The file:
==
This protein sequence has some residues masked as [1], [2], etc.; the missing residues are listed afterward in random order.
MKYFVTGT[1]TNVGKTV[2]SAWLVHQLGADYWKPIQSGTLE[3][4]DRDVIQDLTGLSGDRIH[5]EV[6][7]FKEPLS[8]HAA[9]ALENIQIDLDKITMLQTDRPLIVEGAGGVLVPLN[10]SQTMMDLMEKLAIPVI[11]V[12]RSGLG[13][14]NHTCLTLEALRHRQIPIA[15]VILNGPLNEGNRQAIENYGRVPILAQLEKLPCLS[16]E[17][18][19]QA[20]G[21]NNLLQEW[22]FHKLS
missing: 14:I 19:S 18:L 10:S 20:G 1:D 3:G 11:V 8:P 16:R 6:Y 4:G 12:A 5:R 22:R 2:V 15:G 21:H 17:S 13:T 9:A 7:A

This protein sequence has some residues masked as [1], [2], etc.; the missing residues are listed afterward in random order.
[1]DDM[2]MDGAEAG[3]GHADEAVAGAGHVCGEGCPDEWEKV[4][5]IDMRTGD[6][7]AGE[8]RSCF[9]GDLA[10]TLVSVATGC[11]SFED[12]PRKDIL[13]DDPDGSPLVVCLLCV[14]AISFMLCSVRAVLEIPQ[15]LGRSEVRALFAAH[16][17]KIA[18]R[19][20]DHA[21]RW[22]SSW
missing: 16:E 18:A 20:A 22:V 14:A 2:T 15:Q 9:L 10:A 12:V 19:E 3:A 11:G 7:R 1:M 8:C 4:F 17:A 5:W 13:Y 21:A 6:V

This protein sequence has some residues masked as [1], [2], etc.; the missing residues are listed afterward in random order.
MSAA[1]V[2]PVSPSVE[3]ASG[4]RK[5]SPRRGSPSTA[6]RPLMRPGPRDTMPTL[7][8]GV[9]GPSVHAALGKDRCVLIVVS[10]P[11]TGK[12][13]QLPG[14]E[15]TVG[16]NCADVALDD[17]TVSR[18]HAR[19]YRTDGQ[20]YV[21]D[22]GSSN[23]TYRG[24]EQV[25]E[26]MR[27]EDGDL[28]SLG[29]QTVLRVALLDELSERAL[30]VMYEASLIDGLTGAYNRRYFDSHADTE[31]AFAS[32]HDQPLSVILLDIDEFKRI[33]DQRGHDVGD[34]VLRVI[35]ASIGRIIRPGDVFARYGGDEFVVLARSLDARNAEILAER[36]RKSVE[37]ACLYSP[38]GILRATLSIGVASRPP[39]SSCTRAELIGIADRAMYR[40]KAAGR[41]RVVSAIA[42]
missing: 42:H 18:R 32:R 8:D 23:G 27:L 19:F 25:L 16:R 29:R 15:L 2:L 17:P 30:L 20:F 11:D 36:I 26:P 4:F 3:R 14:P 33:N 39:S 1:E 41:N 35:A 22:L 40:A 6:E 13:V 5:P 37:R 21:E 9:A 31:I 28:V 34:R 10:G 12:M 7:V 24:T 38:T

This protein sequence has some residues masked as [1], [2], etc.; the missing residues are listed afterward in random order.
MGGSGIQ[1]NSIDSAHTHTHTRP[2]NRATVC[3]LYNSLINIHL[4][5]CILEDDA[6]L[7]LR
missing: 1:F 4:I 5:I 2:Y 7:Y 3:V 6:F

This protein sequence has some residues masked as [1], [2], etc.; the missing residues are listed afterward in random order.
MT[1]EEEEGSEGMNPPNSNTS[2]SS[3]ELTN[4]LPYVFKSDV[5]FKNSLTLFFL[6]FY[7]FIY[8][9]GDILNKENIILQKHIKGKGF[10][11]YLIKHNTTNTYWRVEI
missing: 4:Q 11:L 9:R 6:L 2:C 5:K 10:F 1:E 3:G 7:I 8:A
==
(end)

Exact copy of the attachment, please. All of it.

This protein sequence has some residues masked as [1], [2], etc.; the missing residues are listed afterward in random order.
MKYFVTGT[1]TNVGKTV[2]SAWLVHQLGADYWKPIQSGTLE[3][4]DRDVIQDLTGLSGDRIH[5]EV[6][7]FKEPLS[8]HAA[9]ALENIQIDLDKITMLQTDRPLIVEGAGGVLVPLN[10]SQTMMDLMEKLAIPVI[11]V[12]RSGLG[13][14]NHTCLTLEALRHRQIPIA[15]VILNGPLNEGNRQAIENYGRVPILAQLEKLPCLS[16]E[17][18][19]QA[20]G[21]NNLLQEW[22]FHKLS
missing: 14:I 19:S 18:L 10:S 20:G 1:D 3:G 11:V 8:P 16:R 6:Y 4:G 12:A 5:R 22:R 2:V 15:G 21:H 17:S 13:T 9:A 7:A

This protein sequence has some residues masked as [1], [2], etc.; the missing residues are listed afterward in random order.
[1]DDM[2]MDGAEAG[3]GHADEAVAGAGHVCGEGCPDEWEKV[4][5]IDMRTGD[6][7]AGE[8]RSCF[9]GDLA[10]TLVSVATGC[11]SFED[12]PRKDIL[13]DDPDGSPLVVCLLCV[14]AISFMLCSVRAVLEIPQ[15]LGRSEVRALFAAH[16][17]KIA[18]R[19][20]DHA[21]RW[22]SSW
missing: 16:E 18:A 20:A 22:V 14:A 2:T 15:Q 9:L 10:A 12:V 19:E 3:A 11:G 7:R 1:M 8:C 4:F 17:A 5:W 13:Y 21:A 6:V

This protein sequence has some residues masked as [1], [2], etc.; the missing residues are listed afterward in random order.
MSAA[1]V[2]PVSPSVE[3]ASG[4]RK[5]SPRRGSPSTA[6]RPLMRPGPRDTMPTL[7][8]GV[9]GPSVHAALGKDRCVLIVVS[10]P[11]TGK[12][13]QLPG[14]E[15]TVG[16]NCADVALDD[17]TVSR[18]HAR[19]YRTDGQ[20]YV[21]D[22]GSSN[23]TYRG[24]EQV[25]E[26]MR[27]EDGDL[28]SLG[29]QTVLRVALLDELSERAL[30]VMYEASLIDGLTGAYNRRYFDSHADTE[31]AFAS[32]HDQPLSVILLDIDEFKRI[33]DQRGHDVGD[34]VLRVI[35]ASIGRIIRPGDVFARYGGDEFVVLARSLDARNAEILAER[36]RKSVE[37]ACLYSP[38]GILRATLSIGVASRPP[39]SSCTRAELIGIADRAMYR[40]KAAGR[41]RVVSAIA[42]
missing: 42:H 18:R 32:R 8:D 23:G 27:L 19:F 25:L 16:R 29:R 15:L 2:L 17:P 30:L 20:F 11:D 36:I 26:P 4:F 3:R 14:P 33:N 39:S 1:E 41:N 35:A 22:L 40:A 6:E 13:V 5:P 37:R 21:E 9:A 31:I 28:V 34:R 10:G 12:M 7:V 24:T 38:T

This protein sequence has some residues masked as [1], [2], etc.; the missing residues are listed afterward in random order.
MGGSGIQ[1]NSIDSAHTHTHTRP[2]NRATVC[3]LYNSLINIHL[4][5]CILEDDA[6]L[7]LR
missing: 1:F 4:I 5:I 2:Y 7:Y 3:V 6:F

This protein sequence has some residues masked as [1], [2], etc.; the missing residues are listed afterward in random order.
MT[1]EEEEGSEGMNPPNSNTS[2]SS[3]ELTN[4]LPYVFKSDV[5]FKNSLTLFFL[6]FY[7]FIY[8][9]GDILNKENIILQKHIKGKGF[10][11]YLIKHNTTNTYWRVEI
missing: 4:Q 11:L 9:R 6:L 2:C 5:K 10:F 1:E 3:G 7:I 8:A